ALBUQUERQUE, N.M. – Health officials are investigating two cases of human immunodeficiency virus, or HIV, among clients who received injection-related procedures, including “vampire facials,” at an Albuquerque spa.
The New Mexico Department of Health announced on Monday that laboratory tests indicated that the two clients were infected with the same virus, increasing the likelihood that the infections may have resulted from a procedure at the spa.
Now the health department is offering free and confidential testing for HIV, hepatitis B and hepatitis C for any clients who received injection-related procedures at VIP Spa in Albuquerque, New Mexico, between May and September 2018.
“While over 100 VIP Spa clients have already been tested, NMDOH is reaching out to ensure that testing and counseling services are available for individuals who received injection related services at the VIP Spa,” Kathy Kunkel, New Mexico Department of Health’s cabinet secretary, said in a written statement on Monday.
“Testing is important for everyone as there are effective treatments for HIV and many hepatitis infections,” she said. Free testing services are being provided at South Valley Health Commons and Casa de Salud Family Medical Office, both in Albuquerque, according to the department.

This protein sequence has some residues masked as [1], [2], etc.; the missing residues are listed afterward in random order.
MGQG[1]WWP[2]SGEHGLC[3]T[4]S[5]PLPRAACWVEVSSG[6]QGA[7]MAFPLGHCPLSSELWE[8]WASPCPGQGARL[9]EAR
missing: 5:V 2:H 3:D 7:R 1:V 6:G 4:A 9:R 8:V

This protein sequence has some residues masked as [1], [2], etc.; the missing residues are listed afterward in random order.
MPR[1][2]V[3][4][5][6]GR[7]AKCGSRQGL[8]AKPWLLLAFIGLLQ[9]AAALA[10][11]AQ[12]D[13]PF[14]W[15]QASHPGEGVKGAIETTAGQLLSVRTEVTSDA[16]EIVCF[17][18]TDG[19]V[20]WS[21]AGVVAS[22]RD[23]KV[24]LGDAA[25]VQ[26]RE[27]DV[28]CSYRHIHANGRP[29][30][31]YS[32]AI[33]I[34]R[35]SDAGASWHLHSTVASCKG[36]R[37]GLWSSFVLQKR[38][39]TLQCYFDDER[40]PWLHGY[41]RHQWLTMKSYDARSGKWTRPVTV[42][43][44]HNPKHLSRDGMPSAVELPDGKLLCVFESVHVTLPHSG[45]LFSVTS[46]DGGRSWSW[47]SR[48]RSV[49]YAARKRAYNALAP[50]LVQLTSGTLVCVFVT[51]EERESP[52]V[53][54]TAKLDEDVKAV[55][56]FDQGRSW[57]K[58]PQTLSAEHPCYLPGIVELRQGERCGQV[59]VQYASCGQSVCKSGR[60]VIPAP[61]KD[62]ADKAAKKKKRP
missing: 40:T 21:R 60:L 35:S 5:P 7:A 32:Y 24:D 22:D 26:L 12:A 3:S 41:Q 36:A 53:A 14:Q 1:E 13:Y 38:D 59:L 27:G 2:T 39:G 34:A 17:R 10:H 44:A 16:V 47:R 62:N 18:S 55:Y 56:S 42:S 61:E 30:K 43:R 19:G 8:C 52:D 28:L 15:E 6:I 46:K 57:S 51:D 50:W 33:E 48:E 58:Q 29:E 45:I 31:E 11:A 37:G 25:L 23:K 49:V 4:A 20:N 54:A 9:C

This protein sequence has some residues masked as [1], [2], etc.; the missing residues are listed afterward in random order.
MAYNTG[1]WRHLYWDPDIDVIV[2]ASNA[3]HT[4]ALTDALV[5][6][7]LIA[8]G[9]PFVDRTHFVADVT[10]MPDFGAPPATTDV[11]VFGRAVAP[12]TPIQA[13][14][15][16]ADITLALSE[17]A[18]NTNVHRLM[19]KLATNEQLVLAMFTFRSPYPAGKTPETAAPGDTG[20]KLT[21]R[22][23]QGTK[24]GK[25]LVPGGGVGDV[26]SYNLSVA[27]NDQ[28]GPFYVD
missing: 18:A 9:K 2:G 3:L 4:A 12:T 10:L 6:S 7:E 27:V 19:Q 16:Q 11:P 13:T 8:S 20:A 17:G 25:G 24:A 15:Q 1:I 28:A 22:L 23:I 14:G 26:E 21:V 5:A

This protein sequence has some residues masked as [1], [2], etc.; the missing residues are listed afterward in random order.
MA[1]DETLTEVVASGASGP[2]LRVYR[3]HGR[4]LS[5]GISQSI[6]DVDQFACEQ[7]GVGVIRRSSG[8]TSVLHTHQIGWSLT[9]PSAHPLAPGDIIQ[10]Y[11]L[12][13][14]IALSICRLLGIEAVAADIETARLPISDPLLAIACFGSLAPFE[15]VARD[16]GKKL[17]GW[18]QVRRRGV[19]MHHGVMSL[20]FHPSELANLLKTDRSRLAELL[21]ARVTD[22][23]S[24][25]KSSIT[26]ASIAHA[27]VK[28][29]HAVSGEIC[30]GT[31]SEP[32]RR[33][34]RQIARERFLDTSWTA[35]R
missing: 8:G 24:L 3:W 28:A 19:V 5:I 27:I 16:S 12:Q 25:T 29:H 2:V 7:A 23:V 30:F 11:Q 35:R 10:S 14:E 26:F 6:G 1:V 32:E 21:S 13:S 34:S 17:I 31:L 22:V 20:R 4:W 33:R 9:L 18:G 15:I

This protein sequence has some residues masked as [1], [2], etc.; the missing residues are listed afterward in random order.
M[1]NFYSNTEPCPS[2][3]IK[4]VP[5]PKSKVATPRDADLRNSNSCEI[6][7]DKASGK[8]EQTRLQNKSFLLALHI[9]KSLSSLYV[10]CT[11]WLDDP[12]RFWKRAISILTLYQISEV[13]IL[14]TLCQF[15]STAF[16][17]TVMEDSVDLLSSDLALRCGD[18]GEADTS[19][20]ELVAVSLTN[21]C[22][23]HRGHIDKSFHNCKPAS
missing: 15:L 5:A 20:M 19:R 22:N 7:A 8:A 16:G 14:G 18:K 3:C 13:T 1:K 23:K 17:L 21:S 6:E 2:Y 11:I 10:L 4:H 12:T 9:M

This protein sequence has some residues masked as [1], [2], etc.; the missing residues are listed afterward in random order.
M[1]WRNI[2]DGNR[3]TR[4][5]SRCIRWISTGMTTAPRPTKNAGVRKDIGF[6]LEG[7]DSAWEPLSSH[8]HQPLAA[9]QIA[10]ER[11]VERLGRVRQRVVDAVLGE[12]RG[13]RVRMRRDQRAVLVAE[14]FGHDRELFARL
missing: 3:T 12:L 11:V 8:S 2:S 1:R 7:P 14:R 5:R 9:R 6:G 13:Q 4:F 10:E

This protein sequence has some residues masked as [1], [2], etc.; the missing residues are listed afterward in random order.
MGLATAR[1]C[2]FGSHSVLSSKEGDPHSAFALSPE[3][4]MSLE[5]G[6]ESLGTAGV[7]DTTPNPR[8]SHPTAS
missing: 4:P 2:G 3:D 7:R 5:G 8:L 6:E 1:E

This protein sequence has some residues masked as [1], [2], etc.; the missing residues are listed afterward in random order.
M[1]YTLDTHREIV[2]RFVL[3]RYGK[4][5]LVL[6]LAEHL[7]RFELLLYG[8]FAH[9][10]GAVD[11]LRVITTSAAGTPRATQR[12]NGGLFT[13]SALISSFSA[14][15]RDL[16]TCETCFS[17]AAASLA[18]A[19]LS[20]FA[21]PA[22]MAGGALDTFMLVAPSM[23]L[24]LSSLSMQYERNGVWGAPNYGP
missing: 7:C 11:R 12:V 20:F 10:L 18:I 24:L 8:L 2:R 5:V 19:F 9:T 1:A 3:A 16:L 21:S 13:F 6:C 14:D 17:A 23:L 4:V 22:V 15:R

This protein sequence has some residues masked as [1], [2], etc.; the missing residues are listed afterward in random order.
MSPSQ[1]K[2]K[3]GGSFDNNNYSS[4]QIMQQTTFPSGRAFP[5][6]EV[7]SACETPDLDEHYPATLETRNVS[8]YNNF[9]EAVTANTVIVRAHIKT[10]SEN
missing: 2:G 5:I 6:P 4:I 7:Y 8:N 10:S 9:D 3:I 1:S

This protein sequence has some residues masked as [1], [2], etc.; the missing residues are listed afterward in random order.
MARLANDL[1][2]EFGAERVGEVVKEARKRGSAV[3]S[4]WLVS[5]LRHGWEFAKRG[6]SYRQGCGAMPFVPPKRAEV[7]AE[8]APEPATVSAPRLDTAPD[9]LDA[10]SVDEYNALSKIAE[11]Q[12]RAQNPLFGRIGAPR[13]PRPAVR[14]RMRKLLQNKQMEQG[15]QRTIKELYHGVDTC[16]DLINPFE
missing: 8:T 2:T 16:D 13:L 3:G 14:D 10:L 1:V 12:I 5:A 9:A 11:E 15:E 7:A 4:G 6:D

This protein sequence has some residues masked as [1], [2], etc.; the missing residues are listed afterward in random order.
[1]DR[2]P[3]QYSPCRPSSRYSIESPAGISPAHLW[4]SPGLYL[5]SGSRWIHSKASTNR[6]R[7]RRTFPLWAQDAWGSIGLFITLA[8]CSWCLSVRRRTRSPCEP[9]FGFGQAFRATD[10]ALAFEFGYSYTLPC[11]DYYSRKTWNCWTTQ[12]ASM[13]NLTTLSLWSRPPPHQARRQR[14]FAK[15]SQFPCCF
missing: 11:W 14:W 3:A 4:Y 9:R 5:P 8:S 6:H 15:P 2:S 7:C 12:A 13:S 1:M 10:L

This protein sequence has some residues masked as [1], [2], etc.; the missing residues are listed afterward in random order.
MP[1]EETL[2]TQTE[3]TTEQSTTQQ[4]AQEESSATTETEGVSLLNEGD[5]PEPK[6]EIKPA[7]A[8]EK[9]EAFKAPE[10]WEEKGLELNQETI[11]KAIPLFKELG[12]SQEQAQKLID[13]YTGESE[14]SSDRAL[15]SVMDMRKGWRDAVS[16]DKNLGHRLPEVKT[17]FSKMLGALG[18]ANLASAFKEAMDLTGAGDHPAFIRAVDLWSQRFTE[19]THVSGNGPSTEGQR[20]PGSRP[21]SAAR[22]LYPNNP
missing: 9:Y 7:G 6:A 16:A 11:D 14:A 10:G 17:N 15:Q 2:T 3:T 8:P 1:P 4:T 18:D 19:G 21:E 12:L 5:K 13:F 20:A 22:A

The VIP Spa closed in September last year after an inspection by the New Mexico Department of Health and the New Mexico Regulation and Licensing Department, Barbers and Cosmetologists Board found unsafe practices that could have spread blood-borne infections, such as HIV, to clients.
At that time last year, a representative of the spa declined to comment, and CNN attempted to contact a lawyer for the spa.
A vampire facial, also known as a plasma-rich protein facial, involves injecting nutrient-rich plasma into the skin on your face using a tool called a micro-needling pen. That plasma typically comes from your own blood.
When done safely and properly, a vampire facial should not expose clients to any such blood-borne infections and is promoted to rejuvenate the face so the skin looks younger, experts say.
Yet if the micro-needling pen or any other equipment is not properly disposed of or sterilized between facials, that could expose patients to potential blood-borne infections, as what was seen in New Mexico, Dr. Ehsan Ali, a board-certified internal medicine physician known as the Beverly Hills Concierge Doctor, said last year. Ali was not involved in the New Mexico cases.
Infections could occur if micro-needling tips or syringes were reused, or if another patient’s blood was used to perform the facial, for instance.
Ali advised patients interested in vampire facials make sure they see practitioners opening new syringes to draw blood, as well as changing the micro-needling pen before performing the procedure.
“Just make sure you’re seeing everything being done in front you,” he said. “Make sure that the place is using new equipment, changing the tips and needles.”
The New Mexico Department of Health noted on Monday that anyone “desiring cosmetic services involving needle injections should verify the services are being provided by a licensed medical provider.”